Replacing Coughlin Won’t Be Easy – Just Ask The Jacksonville Jaguars

Despite the Giants shortcomings over the last few seasons, a proven NFL head coach isn’t walking through the door at MetLife Stadium to replace the 2x Super Bowl Champion Tom Coughlin.

Whoever replaces Tom Coughlin has big shoes to fill.
(Image courtesy of AJC)

Who Replaces Coughlin?

As the Giants begin their search to replace head coach Tom Coughlin, keep in mind that they won’t be swapping a Hall of Famer with another one.

The Giants are reportedly interested in their two coordinators, on the defensive side Steve Spagnuolo and offensive side Ben McAadoo. Spagnuolo was the man in charge of arguably the most tumultuous defense in New York history, allowing a league worst 420 yards per game. Offensively, the Giants have improved in recent years, and McAadoo certainly deserves credit. They were top ten in yards and points per game. If I had to choose an early frontrunner for the job, it would probably be McAdoo. The Giants offense has shown steady improvement over the last two seasons. Furthermore, the two most important players on the Giants, Eli Manning and Odell Beckham, Jr., are certainly comfortable in his system.

But if New York does look outside the organization, it will be towards names that are also unknown on the NFL head coaching level.

Detroit Lions defensive coordinator Teryl Austin as well as Chicago Bears offensive coordinator Adam Gase interviewed last week. Both of them have a combined zero years of head coaching experience at any level.

The only experienced name that has been linked to Big Blue is Doug Marrone. The current Jaguars offensive line coach, Marrone, interviewed on Saturday. He is a native New Yorker who previously was the head coach of the Buffalo Bills – for just two seasons. There is no doubt Marrone would make for an interesting hire. On the surface, perhaps he would jive with the Giants organization – he is known as a hard-nosed, blue-collar coach. Digging deeper, however, highlights his lack of head coaching experience (just two NFL seasons) and mediocrity in Buffalo (15-17 overall) that won’t provide much excitement.

No matter who the Giants end up hiring, the chances they land a proven name are very, very slim. That may be OK in the long run, and only time will tell. But, the point here is this: Tom Coughlin is going to be very difficult to replace, and we have precedent to prove it.

The Coughlin Era in Jacksonville

In 1995, the Jacksonville Jaguars were officially launched, and they selected Tom Coughlin as the man to lead their newly founded franchise. At the time, it was considered a dubious decision. Coughlin was coming from Boston College, and held no prior experience as a coordinator in the NFL. He was previously a position coach with the Giants in the 1980’s, but his limited NFL experience would’ve made him a skeptical head coaching hire for any franchise at the time – but in particular, an expansion team like the Jacksonville Jaguars.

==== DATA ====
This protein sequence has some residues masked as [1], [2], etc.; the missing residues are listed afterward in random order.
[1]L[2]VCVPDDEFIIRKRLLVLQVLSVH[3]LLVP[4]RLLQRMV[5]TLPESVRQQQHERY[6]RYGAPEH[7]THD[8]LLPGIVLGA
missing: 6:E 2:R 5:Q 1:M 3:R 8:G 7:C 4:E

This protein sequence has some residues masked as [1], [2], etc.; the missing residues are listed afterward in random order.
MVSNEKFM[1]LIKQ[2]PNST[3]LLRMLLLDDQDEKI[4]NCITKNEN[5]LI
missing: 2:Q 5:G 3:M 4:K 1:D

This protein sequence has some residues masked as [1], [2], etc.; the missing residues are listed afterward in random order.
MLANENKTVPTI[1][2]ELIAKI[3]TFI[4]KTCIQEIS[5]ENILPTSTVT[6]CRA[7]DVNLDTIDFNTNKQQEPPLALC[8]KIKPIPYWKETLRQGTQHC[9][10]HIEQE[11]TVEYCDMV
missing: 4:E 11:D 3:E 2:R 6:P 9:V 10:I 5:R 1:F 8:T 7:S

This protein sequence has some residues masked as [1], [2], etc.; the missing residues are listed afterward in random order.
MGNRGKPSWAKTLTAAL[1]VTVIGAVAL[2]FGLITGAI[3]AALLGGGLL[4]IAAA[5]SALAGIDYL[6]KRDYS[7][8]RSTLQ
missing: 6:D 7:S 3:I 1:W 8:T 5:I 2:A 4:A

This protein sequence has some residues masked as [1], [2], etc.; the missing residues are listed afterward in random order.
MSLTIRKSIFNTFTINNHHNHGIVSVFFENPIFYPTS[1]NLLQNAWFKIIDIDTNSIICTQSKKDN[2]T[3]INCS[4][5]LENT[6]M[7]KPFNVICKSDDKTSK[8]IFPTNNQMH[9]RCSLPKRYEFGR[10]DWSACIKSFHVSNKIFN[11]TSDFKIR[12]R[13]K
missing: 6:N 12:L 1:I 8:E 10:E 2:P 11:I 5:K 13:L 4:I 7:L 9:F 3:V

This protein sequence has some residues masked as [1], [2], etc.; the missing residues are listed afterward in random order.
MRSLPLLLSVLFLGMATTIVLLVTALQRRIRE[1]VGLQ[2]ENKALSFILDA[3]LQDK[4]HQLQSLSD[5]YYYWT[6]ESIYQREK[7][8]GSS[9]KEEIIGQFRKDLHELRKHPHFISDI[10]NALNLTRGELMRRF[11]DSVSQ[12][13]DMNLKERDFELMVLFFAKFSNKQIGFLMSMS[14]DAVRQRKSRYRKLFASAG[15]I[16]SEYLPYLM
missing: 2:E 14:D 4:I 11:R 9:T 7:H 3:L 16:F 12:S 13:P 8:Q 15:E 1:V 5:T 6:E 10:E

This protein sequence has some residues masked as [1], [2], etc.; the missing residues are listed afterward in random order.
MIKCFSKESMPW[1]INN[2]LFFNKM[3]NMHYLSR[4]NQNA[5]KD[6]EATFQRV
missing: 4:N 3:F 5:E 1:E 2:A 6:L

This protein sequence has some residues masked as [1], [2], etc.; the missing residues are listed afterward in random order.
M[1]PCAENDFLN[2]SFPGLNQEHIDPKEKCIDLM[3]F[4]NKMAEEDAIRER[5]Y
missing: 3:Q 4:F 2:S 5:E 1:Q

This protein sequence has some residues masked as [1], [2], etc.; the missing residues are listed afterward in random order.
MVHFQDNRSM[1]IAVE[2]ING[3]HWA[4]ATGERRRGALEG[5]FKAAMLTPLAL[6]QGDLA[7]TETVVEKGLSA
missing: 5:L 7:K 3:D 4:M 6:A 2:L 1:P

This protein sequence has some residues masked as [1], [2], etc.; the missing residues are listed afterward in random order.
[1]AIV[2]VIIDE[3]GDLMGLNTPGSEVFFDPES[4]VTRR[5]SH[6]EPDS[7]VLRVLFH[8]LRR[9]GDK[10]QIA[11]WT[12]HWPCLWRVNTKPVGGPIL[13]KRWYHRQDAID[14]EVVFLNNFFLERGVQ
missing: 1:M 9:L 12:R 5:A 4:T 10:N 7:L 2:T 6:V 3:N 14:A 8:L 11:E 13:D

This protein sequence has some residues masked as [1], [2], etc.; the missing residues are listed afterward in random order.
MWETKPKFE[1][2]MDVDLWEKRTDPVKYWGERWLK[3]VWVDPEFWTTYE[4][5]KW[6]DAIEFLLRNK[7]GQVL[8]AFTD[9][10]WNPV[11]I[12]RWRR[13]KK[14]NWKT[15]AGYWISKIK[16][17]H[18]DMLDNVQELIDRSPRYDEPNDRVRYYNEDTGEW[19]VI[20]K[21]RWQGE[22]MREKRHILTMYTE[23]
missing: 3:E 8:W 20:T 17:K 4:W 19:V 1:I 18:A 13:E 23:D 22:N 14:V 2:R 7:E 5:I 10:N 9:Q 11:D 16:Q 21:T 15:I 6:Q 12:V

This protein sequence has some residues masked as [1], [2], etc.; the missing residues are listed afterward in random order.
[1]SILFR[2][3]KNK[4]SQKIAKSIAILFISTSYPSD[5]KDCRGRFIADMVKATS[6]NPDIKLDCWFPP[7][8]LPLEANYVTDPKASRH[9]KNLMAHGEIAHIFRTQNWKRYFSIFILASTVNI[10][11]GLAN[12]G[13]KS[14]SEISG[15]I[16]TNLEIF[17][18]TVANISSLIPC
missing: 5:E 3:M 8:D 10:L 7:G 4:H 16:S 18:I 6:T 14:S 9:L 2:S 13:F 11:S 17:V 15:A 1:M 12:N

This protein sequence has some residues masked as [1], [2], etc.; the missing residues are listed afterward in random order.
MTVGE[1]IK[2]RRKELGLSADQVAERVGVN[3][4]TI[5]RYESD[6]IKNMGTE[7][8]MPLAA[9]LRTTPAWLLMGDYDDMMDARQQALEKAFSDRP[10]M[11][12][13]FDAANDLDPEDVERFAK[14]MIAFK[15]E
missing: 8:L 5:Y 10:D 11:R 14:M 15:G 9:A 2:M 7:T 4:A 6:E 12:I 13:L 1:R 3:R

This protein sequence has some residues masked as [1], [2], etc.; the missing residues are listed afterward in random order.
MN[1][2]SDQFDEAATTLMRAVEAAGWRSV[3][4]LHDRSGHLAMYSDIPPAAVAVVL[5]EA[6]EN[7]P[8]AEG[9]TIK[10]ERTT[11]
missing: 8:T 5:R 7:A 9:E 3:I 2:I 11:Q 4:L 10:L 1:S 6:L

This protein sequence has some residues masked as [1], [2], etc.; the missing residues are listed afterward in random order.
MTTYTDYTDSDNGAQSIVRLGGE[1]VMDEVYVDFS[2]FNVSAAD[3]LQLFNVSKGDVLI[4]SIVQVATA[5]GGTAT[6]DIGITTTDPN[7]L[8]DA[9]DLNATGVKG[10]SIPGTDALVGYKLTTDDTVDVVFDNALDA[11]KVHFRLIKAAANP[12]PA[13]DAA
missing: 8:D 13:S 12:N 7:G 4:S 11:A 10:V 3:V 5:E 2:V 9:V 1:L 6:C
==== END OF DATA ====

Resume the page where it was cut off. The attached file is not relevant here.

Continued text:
In hindsight, Jacksonville made the right choice. His overall record was 68-60 – hardly impressive. But, putting aside his 4-12 first season with the new NFL team in 1995, his resume is actually just short of spectacular. From 1997 to 2000, the Coughlin-led Jags posted a 45-19 regular season record. In the playoffs, Jacksonville had mixed success. They won 4 playoff games in four seasons, and lost in the AFC Championship game in 1996 and 1999. Remember, this was an expansion team that was just created in 1995 – and he brought them to the AFC Championship game in 1996.

Similar to the way it has ended with New York, it all came crashing down. Coughlin had three straight losing seasons and was fired in 2002 – a decision that has perhaps haunted the Jaguars ever since.

The post-Coughlin Era in Jacksonville

If there were any gripes about the Coughlin era in Jacksonville, it would be the simple fact that he couldn’t lead the team over the hump. Two AFC Championship games in an eight year stint is great, but what does it mean if the franchise is left Super Bowl-less in the end?

I think that’s a fair argument, and clearly the Jaguars felt they could turn themselves into a great franchise with the foundation that Coughlin helped build.

Following Coughlin were the Jack Del Rio years from 2003 to 2011 which featured solid regular season success – but just one playoff win. Del Rio’s final tally with the Jags was 69-71.

But more recently, the Jaguars have been possibly the worst franchise in the NFL. They’ve now had three coaches in four seasons, who have finished a combined 11-42. And, of course, no playoff wins.

As Jacksonville searches for a quarterback, or any talent, really, they also wish they had a head coach who provided the stability that Tom Coughlin brings to an organization. Because right now, they are lost.

Coughlin’s departure from Jacksonville left the football world a cautionary tale. We shall see what his exodus from New York brings for the future of Big Blue.

About Tyler Michels

Tyler is an NC State alum living in Raleigh, NC. Growing up in Northwest New Jersey, Tyler developed a love for New York sports teams, driving his desire to become a writer. In his free time, Tyler can probably be found on a golf course.

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